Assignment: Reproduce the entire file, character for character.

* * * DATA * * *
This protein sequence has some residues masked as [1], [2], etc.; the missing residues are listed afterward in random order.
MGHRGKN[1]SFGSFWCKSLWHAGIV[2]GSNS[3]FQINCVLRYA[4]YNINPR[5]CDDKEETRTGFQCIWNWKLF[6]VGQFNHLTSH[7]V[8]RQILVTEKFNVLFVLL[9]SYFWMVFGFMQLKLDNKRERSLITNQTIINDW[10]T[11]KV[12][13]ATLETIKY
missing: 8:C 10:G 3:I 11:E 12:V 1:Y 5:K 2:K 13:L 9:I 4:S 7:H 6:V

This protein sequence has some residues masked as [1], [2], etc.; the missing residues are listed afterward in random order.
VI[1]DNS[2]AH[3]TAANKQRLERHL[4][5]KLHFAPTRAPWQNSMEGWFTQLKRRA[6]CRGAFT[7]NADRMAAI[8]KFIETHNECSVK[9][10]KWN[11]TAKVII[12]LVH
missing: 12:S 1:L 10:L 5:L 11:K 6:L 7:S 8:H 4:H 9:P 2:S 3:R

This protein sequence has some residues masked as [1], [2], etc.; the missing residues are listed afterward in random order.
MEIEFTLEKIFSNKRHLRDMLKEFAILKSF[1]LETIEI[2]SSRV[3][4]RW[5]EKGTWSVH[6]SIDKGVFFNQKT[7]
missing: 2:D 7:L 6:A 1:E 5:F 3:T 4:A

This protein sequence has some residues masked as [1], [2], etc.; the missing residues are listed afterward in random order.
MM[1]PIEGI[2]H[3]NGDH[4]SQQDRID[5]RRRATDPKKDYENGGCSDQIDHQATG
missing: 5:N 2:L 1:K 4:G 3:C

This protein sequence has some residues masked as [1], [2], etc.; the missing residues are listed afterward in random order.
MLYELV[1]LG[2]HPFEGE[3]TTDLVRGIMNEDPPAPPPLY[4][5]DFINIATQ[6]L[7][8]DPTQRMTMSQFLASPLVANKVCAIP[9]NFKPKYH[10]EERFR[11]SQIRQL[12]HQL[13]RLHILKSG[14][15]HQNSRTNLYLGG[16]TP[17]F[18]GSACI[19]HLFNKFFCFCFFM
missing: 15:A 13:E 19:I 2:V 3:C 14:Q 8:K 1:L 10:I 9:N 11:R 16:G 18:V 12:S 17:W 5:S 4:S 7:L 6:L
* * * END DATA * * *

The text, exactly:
This protein sequence has some residues masked as [1], [2], etc.; the missing residues are listed afterward in random order.
MGHRGKN[1]SFGSFWCKSLWHAGIV[2]GSNS[3]FQINCVLRYA[4]YNINPR[5]CDDKEETRTGFQCIWNWKLF[6]VGQFNHLTSH[7]V[8]RQILVTEKFNVLFVLL[9]SYFWMVFGFMQLKLDNKRERSLITNQTIINDW[10]T[11]KV[12][13]ATLETIKY
missing: 8:C 10:G 3:I 11:E 12:V 1:Y 5:K 2:K 13:L 9:I 4:S 7:H 6:V

This protein sequence has some residues masked as [1], [2], etc.; the missing residues are listed afterward in random order.
VI[1]DNS[2]AH[3]TAANKQRLERHL[4][5]KLHFAPTRAPWQNSMEGWFTQLKRRA[6]CRGAFT[7]NADRMAAI[8]KFIETHNECSVK[9][10]KWN[11]TAKVII[12]LVH
missing: 12:S 1:L 10:L 5:L 11:K 6:L 7:S 8:H 4:H 9:P 2:S 3:R

This protein sequence has some residues masked as [1], [2], etc.; the missing residues are listed afterward in random order.
MEIEFTLEKIFSNKRHLRDMLKEFAILKSF[1]LETIEI[2]SSRV[3][4]RW[5]EKGTWSVH[6]SIDKGVFFNQKT[7]
missing: 2:D 7:L 6:A 1:E 5:F 3:T 4:A

This protein sequence has some residues masked as [1], [2], etc.; the missing residues are listed afterward in random order.
MM[1]PIEGI[2]H[3]NGDH[4]SQQDRID[5]RRRATDPKKDYENGGCSDQIDHQATG
missing: 5:N 2:L 1:K 4:G 3:C

This protein sequence has some residues masked as [1], [2], etc.; the missing residues are listed afterward in random order.
MLYELV[1]LG[2]HPFEGE[3]TTDLVRGIMNEDPPAPPPLY[4][5]DFINIATQ[6]L[7][8]DPTQRMTMSQFLASPLVANKVCAIP[9]NFKPKYH[10]EERFR[11]SQIRQL[12]HQL[13]RLHILKSG[14][15]HQNSRTNLYLGG[16]TP[17]F[18]GSACI[19]HLFNKFFCFCFFM
missing: 15:A 13:E 19:I 2:V 3:C 14:Q 8:K 1:L 10:I 9:N 11:R 16:G 18:V 12:S 17:W 5:S 4:S 7:L 6:L